Opting OutWhat do golf and sex have in common? According to the old joke: They’re two things you don’t have to be good at to enjoy. Similarly, some men – ok, most men – tend to exaggerate their prowess at both. You can add one more common trait: The FTC scrutinizes online continuity offers for the accessories associated with both, as the FTC last week settled a case involving lingerie and we blogged previously about the FTC’s golf ball ROSCA case, which settled recently. One final note on the connectivity between golf and lingerie: Supermodel and actress Kelly Rohrbach appeared in lingerie on the AdoreMe site and played college golf.

On November 20th, the FTC filed suit in New York against an online seller of lingerie for violating the FTC Act and Section 5 of the Restore Online Shoppers’ Confidence Act (ROSCA). According to the complaint, AdoreMe generates most of its revenue from its “VIP members.” For $39.95 a month, VIP members receive discounted prices, but are not charged if they buy apparel within the first five days of each month or affirmatively click a button to skip that month. If a consumer forgets to click the button or buy something within the first five days, the amount becomes store credit that supposedly can be used at any time. However, according to the FTC, many consumers were surprised to learn that the store credit could not be used at any time. The FTC alleged that AdoreMe failed to disclose that if a consumer cancelled their VIP membership, their store credit would be forfeited. The FTC sought $1.3 million for the forfeited store credit.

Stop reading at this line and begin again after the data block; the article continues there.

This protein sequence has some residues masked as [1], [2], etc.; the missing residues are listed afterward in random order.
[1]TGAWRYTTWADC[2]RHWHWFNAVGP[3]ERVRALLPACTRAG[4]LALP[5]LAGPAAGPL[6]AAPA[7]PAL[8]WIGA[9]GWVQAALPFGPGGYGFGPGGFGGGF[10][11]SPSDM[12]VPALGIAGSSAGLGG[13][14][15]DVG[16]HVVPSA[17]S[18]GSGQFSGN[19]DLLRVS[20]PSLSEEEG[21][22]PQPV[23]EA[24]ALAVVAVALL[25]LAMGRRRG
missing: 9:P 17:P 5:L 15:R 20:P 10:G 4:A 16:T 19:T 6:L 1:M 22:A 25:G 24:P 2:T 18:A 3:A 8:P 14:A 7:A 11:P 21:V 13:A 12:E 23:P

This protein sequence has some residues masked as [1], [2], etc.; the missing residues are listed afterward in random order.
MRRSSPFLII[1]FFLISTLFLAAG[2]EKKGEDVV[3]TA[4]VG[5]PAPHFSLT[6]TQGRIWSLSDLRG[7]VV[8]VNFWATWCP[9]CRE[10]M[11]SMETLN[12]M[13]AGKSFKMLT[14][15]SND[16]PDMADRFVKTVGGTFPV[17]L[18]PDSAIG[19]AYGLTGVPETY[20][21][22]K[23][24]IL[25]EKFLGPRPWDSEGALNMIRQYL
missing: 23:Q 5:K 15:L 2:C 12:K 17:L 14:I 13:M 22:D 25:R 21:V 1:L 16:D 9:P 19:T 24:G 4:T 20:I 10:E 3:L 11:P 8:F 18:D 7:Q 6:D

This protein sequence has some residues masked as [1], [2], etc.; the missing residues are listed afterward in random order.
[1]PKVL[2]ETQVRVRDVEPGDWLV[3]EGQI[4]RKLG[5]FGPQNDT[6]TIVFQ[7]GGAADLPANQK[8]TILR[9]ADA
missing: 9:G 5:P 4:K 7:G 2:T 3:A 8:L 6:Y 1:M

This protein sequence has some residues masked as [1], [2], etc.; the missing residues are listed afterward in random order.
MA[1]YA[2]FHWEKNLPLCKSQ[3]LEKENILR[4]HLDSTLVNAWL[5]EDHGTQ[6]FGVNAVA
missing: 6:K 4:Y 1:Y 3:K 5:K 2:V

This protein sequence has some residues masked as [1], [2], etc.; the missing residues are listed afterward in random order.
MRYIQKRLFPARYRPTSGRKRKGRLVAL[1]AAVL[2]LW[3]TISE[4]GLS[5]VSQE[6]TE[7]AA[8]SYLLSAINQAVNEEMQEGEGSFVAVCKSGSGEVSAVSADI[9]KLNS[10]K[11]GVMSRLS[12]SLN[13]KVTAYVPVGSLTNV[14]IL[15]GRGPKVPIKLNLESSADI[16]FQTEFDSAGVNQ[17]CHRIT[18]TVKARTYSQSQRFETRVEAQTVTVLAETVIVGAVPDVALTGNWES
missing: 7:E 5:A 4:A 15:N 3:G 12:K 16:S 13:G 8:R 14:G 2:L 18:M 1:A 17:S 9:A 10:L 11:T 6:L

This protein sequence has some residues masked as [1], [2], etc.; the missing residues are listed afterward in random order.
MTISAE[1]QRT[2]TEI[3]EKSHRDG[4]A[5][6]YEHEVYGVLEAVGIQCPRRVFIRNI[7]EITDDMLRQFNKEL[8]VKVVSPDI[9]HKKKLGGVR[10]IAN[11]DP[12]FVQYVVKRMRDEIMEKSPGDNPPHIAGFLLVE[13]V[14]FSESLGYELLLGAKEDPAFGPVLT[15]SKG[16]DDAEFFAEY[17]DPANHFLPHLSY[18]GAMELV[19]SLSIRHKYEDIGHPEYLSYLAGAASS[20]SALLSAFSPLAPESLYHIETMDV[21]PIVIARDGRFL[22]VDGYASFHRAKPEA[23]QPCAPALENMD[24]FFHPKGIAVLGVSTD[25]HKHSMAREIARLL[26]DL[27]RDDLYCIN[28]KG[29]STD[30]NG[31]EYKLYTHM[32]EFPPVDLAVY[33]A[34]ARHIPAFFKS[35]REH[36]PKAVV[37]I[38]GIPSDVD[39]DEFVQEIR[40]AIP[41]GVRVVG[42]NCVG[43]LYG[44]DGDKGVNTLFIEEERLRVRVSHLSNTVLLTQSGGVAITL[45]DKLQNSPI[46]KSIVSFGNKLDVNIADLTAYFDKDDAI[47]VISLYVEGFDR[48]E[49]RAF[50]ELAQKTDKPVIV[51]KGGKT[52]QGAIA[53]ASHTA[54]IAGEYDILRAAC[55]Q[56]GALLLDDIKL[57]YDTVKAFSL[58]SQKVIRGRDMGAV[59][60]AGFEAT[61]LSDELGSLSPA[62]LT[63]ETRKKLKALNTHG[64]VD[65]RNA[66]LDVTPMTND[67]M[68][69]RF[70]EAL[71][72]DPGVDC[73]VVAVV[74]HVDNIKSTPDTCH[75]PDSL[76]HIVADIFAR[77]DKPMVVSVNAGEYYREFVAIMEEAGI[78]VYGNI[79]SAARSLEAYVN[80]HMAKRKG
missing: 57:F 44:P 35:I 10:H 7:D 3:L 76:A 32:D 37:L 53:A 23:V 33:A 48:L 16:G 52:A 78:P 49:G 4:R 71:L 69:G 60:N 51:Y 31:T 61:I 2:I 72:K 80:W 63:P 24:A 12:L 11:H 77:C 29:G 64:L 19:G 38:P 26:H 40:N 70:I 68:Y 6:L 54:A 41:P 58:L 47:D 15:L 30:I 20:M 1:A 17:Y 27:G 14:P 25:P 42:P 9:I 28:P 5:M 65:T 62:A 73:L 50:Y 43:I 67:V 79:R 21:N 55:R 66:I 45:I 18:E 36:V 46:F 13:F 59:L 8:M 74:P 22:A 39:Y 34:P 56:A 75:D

Continue Reading Sex, Golf, and the FTC

e-commerceAs states continue their quest to compel online vendors to collect sales and use tax on sales to customers located in the state and to subject such vendors to state income tax, a current trend has been targeting vendors selling via online marketplaces. Some states assert that the presence of inventory held for a vendor or the presence of the marketplace provider/facilitator in a state acting on behalf of a vendor is sufficient nexus or connection of the vendor with the state to subject the vendor to the state’s taxing jurisdiction. 

The Multistate Tax Commission (MTC), an intergovernmental state tax agency that works on behalf of the states and taxpayers to facilitate the administration of state tax laws, is coordinating a Voluntary Disclosure Settlement program (VDA program) to enable retailers that sell their products online using a third-party marketplace provider/facilitator (such as Rakuten) to register with a state for current and prospective tax compliance and at the same time settle tax obligations for prior years.


Continue Reading Marketplace Vendors Offered Voluntary Closing Agreement Program for State Tax Exposure

Social Media AppsBig day at the FTC for influencer announcements! The FTC announced its first ever settlement with social media influencers. At the same time they followed up with a second round of warning letters to a large group of influencers. Finally the FTC updated its FAQs on endorsements with some guidance, including its current views about what phrases are and are not clear in disclosing a material connection. Let’s debrief:

Unlike the unfortunate settling social media influencers, the FTC in its consent order against the online gaming community influencers, Trevor “TmarTn” Martin and Thomas “Syndicate” Cassell, is loud and clear about its stance regarding marketing and promoting on social media – clearly disclose any business ties or financial incentives. In other words, a social media influencer must disclose all material connections, if any, to the product or service he or she endorses.